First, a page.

West Coast Florida
The script is quite informative, taking us quickly from plainsong into the world of early opera (three brief Mozart excerpts) and into the early Bel Canto era when baritones and basses began to differentiate. From there we move through early and then later operetta and into musical comedy, examine the baritone in pop music and into the current world of Broadway where for the last 30 years baritones are being endangered. I agree with much of what is said, but I have to register that there is still a world of difference between a bass-baritone and a lyric baritone, more than just a few notes of range. In Oklahoma! the same singer is unlikely to bounce between the parts of Curley and Jud Fry or Tony and Joe in The Most Happy Fella. Mark Delavan is a bass baritone, Marc Kudisch a baritone, and Jeff Mattsey is a lyric baritone. In another classic musical, Man of LaMancha, Kudisch would be cast as Cerevantes/Quixote, Delavan as The Innkeeper ("Night of the Woeful Countenance") and Mattsey as Sancho Panza.
And, wow, what performers have come to Sarasota to make the case of forgetting about basses and tenors. Marc Kudisch is the current star Broadway baritone, usually the villain. His biggest moment is "Where Is the Life that Late I Led?" from Kiss Me, Kate. He understands that Alfred Drake, who originated, played his roles with an overlay of humor. Mark Delavan is a leading opera baritone specializing in Verdi and Wagner, often at the Metropolitan Opera. He treats us to "Di Provenza" from La Traviata and the Dutchman's monologue from The Flying Dutchman in the first half, and salutes Frank Sinatra with "Night and Day" in the second act, presenting it much slower than any of the Sinatra versions I have heard but still getting across Sinatra's unique ability with phrasing. Jeff Mattsey is a Metropolitan Opera mainstay as well. He favored us with "Largo Al Factotum" from The Barber of Seville in the opera section. Shared highlights include "Oh, Better Far to Live and Die" (The Pirates of Penzance), "Ol' Man River," "Oh, What a Beautiful Mornin'," Carousel's "Soliloquy," and a medley of Sondheim duets. For the finale, Delavan offered "Stars" from Les Misérables, Mattsey sang "Make Them Hear You" from Ragtime and Kudisch gave us "I Am What I Am from La Cage aux Folles before all three joined forces for "The Impossible Dream."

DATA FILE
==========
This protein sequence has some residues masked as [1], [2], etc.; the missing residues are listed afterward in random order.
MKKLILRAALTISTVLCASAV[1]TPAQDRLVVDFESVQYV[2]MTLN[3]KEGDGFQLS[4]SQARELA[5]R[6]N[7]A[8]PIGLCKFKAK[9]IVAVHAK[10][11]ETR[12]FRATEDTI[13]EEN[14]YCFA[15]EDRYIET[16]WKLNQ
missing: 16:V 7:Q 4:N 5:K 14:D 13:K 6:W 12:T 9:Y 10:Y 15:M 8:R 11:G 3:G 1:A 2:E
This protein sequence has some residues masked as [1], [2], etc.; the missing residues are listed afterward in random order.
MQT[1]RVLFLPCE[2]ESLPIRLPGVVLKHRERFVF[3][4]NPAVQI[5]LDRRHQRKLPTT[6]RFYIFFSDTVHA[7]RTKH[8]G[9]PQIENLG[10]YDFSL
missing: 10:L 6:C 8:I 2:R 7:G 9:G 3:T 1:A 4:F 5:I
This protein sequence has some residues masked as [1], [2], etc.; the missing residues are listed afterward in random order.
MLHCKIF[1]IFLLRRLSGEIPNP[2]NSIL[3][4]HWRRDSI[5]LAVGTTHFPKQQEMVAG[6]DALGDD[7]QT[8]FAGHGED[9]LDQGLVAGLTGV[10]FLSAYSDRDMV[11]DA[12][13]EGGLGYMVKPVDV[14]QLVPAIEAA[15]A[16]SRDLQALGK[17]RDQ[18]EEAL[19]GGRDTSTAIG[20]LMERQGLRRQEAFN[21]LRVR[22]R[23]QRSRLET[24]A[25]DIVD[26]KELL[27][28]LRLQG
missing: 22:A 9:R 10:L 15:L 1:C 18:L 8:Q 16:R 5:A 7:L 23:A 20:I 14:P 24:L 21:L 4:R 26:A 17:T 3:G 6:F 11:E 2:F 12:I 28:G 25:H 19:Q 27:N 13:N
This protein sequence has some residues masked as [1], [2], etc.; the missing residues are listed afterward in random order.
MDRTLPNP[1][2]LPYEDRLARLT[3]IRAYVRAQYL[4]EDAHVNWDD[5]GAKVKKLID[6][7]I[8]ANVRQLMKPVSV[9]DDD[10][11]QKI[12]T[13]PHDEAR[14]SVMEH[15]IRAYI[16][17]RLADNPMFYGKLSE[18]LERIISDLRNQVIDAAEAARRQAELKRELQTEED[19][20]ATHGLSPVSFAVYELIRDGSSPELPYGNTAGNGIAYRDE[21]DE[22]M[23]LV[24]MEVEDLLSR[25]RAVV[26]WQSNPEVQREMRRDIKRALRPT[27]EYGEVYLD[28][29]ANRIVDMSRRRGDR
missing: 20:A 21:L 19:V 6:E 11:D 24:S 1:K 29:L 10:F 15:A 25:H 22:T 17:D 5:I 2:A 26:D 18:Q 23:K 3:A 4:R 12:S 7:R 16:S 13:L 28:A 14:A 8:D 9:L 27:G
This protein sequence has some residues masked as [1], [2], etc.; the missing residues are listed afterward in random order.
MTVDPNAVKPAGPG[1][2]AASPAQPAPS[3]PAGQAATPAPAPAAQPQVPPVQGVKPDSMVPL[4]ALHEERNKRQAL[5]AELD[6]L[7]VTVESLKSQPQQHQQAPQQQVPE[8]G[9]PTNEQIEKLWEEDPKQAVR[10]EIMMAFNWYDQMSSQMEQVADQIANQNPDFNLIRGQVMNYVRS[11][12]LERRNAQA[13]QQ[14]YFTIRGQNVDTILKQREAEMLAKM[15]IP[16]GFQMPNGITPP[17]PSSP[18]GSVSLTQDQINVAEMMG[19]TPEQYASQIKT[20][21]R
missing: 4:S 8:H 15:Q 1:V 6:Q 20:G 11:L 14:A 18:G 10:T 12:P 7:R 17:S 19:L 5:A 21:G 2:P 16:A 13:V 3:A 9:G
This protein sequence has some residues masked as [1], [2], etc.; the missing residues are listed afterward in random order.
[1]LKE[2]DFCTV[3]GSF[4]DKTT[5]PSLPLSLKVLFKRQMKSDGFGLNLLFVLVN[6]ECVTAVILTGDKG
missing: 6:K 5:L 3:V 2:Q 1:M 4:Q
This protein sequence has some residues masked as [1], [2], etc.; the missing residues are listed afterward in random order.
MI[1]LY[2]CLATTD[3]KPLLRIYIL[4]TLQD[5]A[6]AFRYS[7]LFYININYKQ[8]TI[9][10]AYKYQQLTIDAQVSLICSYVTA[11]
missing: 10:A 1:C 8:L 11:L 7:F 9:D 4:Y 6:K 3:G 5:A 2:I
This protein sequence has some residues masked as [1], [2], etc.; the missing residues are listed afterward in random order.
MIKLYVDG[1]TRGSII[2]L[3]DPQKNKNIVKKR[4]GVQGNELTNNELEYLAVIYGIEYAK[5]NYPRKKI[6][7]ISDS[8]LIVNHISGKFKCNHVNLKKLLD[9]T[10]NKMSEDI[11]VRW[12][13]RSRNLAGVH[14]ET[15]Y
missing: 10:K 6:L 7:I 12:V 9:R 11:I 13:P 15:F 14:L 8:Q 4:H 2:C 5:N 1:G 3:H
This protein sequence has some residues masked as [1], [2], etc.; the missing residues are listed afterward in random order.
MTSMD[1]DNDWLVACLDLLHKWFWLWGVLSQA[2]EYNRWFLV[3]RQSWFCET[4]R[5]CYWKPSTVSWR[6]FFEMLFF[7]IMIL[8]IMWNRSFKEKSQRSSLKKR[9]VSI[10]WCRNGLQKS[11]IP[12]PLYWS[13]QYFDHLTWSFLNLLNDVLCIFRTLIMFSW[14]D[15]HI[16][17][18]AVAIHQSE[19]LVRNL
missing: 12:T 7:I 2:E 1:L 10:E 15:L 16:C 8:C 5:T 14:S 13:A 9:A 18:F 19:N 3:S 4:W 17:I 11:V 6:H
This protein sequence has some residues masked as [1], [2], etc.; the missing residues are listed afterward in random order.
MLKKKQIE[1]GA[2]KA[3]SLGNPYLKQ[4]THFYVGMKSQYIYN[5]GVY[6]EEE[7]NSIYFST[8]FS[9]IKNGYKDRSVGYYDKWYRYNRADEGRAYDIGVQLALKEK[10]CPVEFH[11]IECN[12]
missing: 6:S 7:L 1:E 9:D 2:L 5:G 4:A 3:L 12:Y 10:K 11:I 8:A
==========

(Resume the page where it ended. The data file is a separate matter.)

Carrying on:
Music direction and the excellent arrangements are by Timothy Splain. He is a man of petite stature, but when he steps center stage to lead a salute to the "Man in Black," Johnny Cash, he shows a dark, rich bass voice. Direction by David Dower and settings by Alexander V. Nichols add to the excellence of the production.
I trained as a baritone myself and I hate the over amplification in practice today, so presented with these three outstanding voices, not miked for most of the evening, I am as close to nirvana as I am likely to get anytime soon. I'm already planning UnBound 2 - The Ballads ("Lonely Town," "This Nearly Was Mine," "Hey There," "What Kind of Fool Am I?") and Return of the Baritones, Still Unbound - Women's Songs ("The Saga of Jenny," "100 Easy Ways to Lose a Man," "Hostess with the Mostes' on the Ball," "Hello Young Lovers," "Down in the Depths of the 90th Floor").
Asolo Repertory Theater presents Baritones UnBound through June 29, 2014, at the Mertz Theater in the FSU Center. 5555 N. Tamiami Trail, Sarasota, Florida. Box Office (941) 351-8000. For more information visit www.asolorep.org.
Music Direction and Arrangements by Timothy Splain